The estate market gets a major boost around Diwali when the new crop of groundnut, the principal cash crop of Saurashtra, reaches the markets.

But, this time, perhaps, the major factor, which may prove rather decisive to boost the estate market may be the inquiries from the Non-Resident-Indians, who have been shaken by terrorism in the United States.

Many have started re-thinking and look homeward, with the theme of 'home, sweet home'. Some have already evinced interest in buying houses in Rajkot, Jamnagar among other cities. The dormant property market has suddenly come to life, after a very long interval.

Though there is no rush, as it was witnessed in the seventies and eighties in the wake of the migration of NRIs in East Africa. But, the latent feeling to return to the homeland has resurfaced, of late.

Some estate agents said they were daily getting inquiries, though they have yet to translate into transactions. All the same, they say, it is a good sign and gives them a new ray of hope.

Many NRIs are so much shaken with the terrorist threat that they were reconciling psychologically to return home. Maybe, not now, but later.

And, with that objective in mind, they would undertake planning to buy property.

Though they had an easy, secure life over there, their top priority, as some estate brokers put it, is nothing but safety and home is where safety is.

Rajkot city is perhaps the costliest in the state so far as property rates are concerned. Despite slackness in demand, land, flat or shop or office prices have not dipped.

But, new constructions are slow. After the earthquake people prefer tenements to multi-storey flats. The result is that there are no takers for flats, even if owners sell them at lower prices.

Now, in view of the latest situation in the United States, the NRIs, who may be intending to buy property, may go for such flats, which would satisfy their needs and have modern facilities.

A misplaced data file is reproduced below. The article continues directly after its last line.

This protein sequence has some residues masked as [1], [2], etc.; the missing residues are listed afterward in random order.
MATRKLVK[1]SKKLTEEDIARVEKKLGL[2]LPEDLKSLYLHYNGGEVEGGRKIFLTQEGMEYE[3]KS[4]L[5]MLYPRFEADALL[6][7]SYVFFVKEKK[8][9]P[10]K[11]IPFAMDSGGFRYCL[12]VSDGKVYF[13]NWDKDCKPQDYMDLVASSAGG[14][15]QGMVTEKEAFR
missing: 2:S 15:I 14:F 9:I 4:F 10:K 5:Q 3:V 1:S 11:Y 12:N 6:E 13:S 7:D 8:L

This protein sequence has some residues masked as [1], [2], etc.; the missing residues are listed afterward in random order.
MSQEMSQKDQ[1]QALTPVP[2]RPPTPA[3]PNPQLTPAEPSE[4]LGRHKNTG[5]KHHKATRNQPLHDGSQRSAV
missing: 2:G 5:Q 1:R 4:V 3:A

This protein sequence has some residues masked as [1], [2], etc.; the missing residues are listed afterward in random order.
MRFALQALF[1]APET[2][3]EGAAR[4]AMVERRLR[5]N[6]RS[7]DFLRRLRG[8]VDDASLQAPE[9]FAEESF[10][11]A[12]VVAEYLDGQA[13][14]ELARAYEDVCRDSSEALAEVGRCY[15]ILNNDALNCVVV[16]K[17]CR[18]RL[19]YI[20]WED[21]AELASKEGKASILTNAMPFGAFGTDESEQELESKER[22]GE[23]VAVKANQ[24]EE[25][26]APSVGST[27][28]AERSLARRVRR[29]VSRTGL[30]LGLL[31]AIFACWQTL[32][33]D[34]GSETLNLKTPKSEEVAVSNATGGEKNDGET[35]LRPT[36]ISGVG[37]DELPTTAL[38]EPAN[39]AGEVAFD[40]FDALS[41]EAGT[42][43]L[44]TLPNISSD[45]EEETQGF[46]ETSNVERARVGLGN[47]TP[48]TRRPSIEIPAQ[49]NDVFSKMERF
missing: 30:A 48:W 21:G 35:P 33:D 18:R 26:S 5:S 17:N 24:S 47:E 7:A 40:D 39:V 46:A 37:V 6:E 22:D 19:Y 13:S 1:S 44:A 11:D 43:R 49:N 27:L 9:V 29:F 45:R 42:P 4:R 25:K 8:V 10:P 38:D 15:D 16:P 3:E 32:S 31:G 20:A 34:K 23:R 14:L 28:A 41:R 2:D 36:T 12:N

Till recently, people in Rajkot, Jamnagar and other towns used to prefer low-budget houses, say Rs.3 to lakhs. Flats costing between Rs. 10 and 20 lakh were lying vacant. But NRIs may prefer such high-priced flats, since in terms of dollars, the cost would be around 20,000 to 30,000.

Coupled with the local demand, the inquiries from NRIs may give a new lease of life to estate brokers, who have been idle for the past couple of years.

With good monsoon, property developers also hope to go in for a new phase of construction, which had come to a grinding halt in the last one year or so. Some builders have sensed the feelings of the people and launched their plans to build 'mini-bungalows' instead of multi-storey structures.

How much is the interest of the NRIs in the Saurashtra property market may be known in a few weeks as there is a general belief that such transactions may not be preferred during the 'Adhik Mahino' considered not so auspicious.

Perhaps buyers are waiting for the auspicious Dussera-Diwali time.

News Source : The Times of India [India's best Newspaper]

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Cong flexes muscles in AMC Tuesday, September 25, 2001

AHMEDABAD: It took three victories -- at corporation polls, state Assembly election at Sabarmati and Parliamentary election at Sabarkantha -- to give the Congress enough confidence to frown back at BJP's past misdeeds at the Ahmedabad Municipal Corporation.